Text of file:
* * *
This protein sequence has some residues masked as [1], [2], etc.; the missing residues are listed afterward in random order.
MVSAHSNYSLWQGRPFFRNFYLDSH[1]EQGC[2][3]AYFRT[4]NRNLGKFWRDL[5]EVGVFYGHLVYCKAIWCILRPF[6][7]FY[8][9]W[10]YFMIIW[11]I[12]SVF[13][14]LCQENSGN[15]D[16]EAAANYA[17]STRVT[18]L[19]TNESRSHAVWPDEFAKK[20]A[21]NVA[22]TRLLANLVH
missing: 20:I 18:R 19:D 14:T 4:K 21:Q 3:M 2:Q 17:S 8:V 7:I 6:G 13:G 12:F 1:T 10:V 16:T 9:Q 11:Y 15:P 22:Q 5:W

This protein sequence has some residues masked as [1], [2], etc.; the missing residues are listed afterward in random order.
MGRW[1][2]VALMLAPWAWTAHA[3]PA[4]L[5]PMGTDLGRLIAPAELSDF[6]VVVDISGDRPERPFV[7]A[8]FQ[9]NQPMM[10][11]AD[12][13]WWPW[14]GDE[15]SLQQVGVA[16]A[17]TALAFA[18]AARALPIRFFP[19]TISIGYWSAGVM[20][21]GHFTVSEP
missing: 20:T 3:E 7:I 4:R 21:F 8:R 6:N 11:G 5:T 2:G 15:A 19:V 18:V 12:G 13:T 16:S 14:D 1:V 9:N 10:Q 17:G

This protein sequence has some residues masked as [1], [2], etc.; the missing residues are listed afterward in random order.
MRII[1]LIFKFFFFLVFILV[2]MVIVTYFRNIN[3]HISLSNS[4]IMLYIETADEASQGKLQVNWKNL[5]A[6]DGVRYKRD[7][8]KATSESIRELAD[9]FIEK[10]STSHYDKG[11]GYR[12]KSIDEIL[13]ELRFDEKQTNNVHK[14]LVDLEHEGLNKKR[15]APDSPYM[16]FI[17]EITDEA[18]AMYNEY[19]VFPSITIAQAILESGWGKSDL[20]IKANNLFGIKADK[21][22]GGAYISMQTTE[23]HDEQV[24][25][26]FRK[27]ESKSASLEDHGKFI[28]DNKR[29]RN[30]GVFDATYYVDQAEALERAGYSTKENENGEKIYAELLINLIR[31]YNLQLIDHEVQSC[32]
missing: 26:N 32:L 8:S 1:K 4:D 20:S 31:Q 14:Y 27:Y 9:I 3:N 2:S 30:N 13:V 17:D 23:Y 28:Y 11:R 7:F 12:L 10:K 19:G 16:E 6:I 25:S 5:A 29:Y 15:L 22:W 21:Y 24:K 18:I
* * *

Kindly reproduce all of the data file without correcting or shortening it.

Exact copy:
This protein sequence has some residues masked as [1], [2], etc.; the missing residues are listed afterward in random order.
MVSAHSNYSLWQGRPFFRNFYLDSH[1]EQGC[2][3]AYFRT[4]NRNLGKFWRDL[5]EVGVFYGHLVYCKAIWCILRPF[6][7]FY[8][9]W[10]YFMIIW[11]I[12]SVF[13][14]LCQENSGN[15]D[16]EAAANYA[17]STRVT[18]L[19]TNESRSHAVWPDEFAKK[20]A[21]NVA[22]TRLLANLVH
missing: 20:I 18:R 19:D 14:T 4:K 21:Q 3:M 2:Q 17:S 8:V 7:I 6:G 13:G 12:F 1:T 10:V 16:T 9:Q 11:Y 15:P 22:Q 5:W

This protein sequence has some residues masked as [1], [2], etc.; the missing residues are listed afterward in random order.
MGRW[1][2]VALMLAPWAWTAHA[3]PA[4]L[5]PMGTDLGRLIAPAELSDF[6]VVVDISGDRPERPFV[7]A[8]FQ[9]NQPMM[10][11]AD[12][13]WWPW[14]GDE[15]SLQQVGVA[16]A[17]TALAFA[18]AARALPIRFFP[19]TISIGYWSAGVM[20][21]GHFTVSEP
missing: 20:T 3:E 7:I 4:R 21:F 8:R 6:N 11:G 5:T 2:G 15:A 19:V 18:V 12:G 13:T 16:S 14:D 1:V 9:N 10:Q 17:G

This protein sequence has some residues masked as [1], [2], etc.; the missing residues are listed afterward in random order.
MRII[1]LIFKFFFFLVFILV[2]MVIVTYFRNIN[3]HISLSNS[4]IMLYIETADEASQGKLQVNWKNL[5]A[6]DGVRYKRD[7][8]KATSESIRELAD[9]FIEK[10]STSHYDKG[11]GYR[12]KSIDEIL[13]ELRFDEKQTNNVHK[14]LVDLEHEGLNKKR[15]APDSPYM[16]FI[17]EITDEA[18]AMYNEY[19]VFPSITIAQAILESGWGKSDL[20]IKANNLFGIKADK[21][22]GGAYISMQTTE[23]HDEQV[24][25][26]FRK[27]ESKSASLEDHGKFI[28]DNKR[29]RN[30]GVFDATYYVDQAEALERAGYSTKENENGEKIYAELLINLIR[31]YNLQLIDHEVQSC[32]
missing: 26:N 32:L 8:S 1:K 4:D 20:S 31:Q 14:Y 27:Y 9:I 3:N 2:S 30:N 13:V 17:D 23:Y 28:Y 11:R 7:F 12:L 10:K 19:G 16:E 6:I 25:S 5:A 29:Y 15:L 22:W 21:Y 24:K 18:I